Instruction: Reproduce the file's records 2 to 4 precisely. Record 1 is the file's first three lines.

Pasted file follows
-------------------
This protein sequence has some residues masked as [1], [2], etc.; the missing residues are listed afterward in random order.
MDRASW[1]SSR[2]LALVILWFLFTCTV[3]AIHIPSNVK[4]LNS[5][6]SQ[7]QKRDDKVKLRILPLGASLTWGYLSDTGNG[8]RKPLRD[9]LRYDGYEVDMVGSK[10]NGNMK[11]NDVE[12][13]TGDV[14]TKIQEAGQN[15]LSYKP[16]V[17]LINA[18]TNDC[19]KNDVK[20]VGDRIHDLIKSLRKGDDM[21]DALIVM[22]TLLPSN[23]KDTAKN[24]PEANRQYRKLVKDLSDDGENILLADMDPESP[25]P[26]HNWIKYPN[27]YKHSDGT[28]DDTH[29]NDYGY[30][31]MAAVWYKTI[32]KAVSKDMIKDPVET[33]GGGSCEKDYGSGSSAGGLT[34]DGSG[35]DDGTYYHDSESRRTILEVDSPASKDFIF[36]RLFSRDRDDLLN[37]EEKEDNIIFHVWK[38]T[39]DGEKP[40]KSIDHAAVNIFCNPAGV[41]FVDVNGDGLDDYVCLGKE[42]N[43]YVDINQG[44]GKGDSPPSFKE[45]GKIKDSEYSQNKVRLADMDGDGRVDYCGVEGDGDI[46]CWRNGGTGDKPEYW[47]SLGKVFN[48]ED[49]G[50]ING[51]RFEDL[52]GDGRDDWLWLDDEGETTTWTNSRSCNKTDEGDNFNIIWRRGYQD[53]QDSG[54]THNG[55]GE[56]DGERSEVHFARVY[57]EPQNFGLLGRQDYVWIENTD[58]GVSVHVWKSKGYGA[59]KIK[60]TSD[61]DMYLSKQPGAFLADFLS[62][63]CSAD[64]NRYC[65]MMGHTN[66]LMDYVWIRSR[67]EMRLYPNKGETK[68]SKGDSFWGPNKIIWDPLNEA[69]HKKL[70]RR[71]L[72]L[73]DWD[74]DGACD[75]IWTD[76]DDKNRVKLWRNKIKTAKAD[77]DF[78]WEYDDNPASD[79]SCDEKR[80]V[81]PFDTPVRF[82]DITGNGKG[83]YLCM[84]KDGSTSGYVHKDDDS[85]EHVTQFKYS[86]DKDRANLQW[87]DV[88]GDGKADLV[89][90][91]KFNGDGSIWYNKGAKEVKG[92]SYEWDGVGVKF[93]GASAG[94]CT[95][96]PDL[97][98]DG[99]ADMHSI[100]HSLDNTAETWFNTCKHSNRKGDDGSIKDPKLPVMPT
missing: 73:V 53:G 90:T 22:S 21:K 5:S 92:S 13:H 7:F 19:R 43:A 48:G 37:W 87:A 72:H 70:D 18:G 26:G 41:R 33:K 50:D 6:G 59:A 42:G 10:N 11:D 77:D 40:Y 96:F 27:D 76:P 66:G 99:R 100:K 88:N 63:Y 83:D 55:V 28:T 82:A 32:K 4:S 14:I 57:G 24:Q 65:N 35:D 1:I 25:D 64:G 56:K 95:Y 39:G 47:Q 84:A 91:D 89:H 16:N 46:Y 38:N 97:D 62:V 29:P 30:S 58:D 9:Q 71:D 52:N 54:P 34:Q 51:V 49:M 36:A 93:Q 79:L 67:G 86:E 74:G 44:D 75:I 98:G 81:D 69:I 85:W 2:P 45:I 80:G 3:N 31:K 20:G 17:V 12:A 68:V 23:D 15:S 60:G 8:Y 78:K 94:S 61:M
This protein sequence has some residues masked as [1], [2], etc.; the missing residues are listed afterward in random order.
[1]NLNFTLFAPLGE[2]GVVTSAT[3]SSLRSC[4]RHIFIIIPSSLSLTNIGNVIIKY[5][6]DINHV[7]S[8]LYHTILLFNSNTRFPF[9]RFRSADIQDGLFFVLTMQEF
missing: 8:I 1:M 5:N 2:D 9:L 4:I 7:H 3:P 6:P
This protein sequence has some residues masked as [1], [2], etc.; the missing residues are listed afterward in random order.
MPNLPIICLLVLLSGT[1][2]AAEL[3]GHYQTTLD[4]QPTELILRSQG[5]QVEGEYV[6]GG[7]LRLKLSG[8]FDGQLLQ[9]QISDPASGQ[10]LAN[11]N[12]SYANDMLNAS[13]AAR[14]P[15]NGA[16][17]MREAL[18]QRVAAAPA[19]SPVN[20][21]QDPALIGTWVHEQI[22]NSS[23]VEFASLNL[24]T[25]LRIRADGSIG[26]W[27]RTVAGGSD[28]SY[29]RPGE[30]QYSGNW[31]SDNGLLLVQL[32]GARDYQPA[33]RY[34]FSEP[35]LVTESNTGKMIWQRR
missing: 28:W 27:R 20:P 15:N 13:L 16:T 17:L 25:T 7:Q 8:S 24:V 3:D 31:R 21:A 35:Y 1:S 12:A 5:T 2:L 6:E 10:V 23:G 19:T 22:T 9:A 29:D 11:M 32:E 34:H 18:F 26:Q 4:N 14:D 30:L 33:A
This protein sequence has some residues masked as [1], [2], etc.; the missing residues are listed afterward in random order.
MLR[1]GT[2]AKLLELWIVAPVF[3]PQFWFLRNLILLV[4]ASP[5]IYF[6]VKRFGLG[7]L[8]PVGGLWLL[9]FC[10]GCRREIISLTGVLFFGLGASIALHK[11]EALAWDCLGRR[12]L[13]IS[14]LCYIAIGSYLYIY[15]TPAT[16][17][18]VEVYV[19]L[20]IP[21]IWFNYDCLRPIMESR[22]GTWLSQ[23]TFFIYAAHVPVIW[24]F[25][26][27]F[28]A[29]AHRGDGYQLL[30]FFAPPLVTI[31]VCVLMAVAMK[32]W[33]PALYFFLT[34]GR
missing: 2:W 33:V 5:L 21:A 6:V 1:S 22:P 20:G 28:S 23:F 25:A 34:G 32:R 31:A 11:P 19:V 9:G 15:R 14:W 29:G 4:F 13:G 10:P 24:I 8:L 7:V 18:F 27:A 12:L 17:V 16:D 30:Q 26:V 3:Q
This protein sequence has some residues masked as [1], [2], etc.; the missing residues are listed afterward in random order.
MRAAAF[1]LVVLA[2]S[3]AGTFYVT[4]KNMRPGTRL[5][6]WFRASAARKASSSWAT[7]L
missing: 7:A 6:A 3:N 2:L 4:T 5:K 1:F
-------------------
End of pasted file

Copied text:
This protein sequence has some residues masked as [1], [2], etc.; the missing residues are listed afterward in random order.
[1]NLNFTLFAPLGE[2]GVVTSAT[3]SSLRSC[4]RHIFIIIPSSLSLTNIGNVIIKY[5][6]DINHV[7]S[8]LYHTILLFNSNTRFPF[9]RFRSADIQDGLFFVLTMQEF
missing: 8:I 1:M 5:N 2:D 9:L 4:I 7:H 3:P 6:P
This protein sequence has some residues masked as [1], [2], etc.; the missing residues are listed afterward in random order.
MPNLPIICLLVLLSGT[1][2]AAEL[3]GHYQTTLD[4]QPTELILRSQG[5]QVEGEYV[6]GG[7]LRLKLSG[8]FDGQLLQ[9]QISDPASGQ[10]LAN[11]N[12]SYANDMLNAS[13]AAR[14]P[15]NGA[16][17]MREAL[18]QRVAAAPA[19]SPVN[20][21]QDPALIGTWVHEQI[22]NSS[23]VEFASLNL[24]T[25]LRIRADGSIG[26]W[27]RTVAGGSD[28]SY[29]RPGE[30]QYSGNW[31]SDNGLLLVQL[32]GARDYQPA[33]RY[34]FSEP[35]LVTESNTGKMIWQRR
missing: 28:W 27:R 20:P 15:N 13:L 16:T 17:L 25:T 7:Q 8:S 24:V 3:D 31:R 21:A 35:Y 1:S 12:A 5:T 2:L 6:E 10:V 23:G 19:T 22:T 9:A 29:D 11:M 32:E 34:H 18:F 26:Q 4:N 14:D 30:L 33:A
This protein sequence has some residues masked as [1], [2], etc.; the missing residues are listed afterward in random order.
MLR[1]GT[2]AKLLELWIVAPVF[3]PQFWFLRNLILLV[4]ASP[5]IYF[6]VKRFGLG[7]L[8]PVGGLWLL[9]FC[10]GCRREIISLTGVLFFGLGASIALHK[11]EALAWDCLGRR[12]L[13]IS[14]LCYIAIGSYLYIY[15]TPAT[16][17][18]VEVYV[19]L[20]IP[21]IWFNYDCLRPIMESR[22]GTWLSQ[23]TFFIYAAHVPVIW[24]F[25][26][27]F[28]A[29]AHRGDGYQLL[30]FFAPPLVTI[31]VCVLMAVAMK[32]W[33]PALYFFLT[34]GR
missing: 2:W 33:V 5:L 21:A 6:V 1:S 22:P 20:G 28:S 23:F 25:A 34:G 32:R 31:A 11:P 19:V 9:G 15:R 14:W 29:G 4:F 13:G 10:P 24:I 8:L 7:V 18:F 27:A 12:L 17:V 16:D 30:Q 26:V 3:Q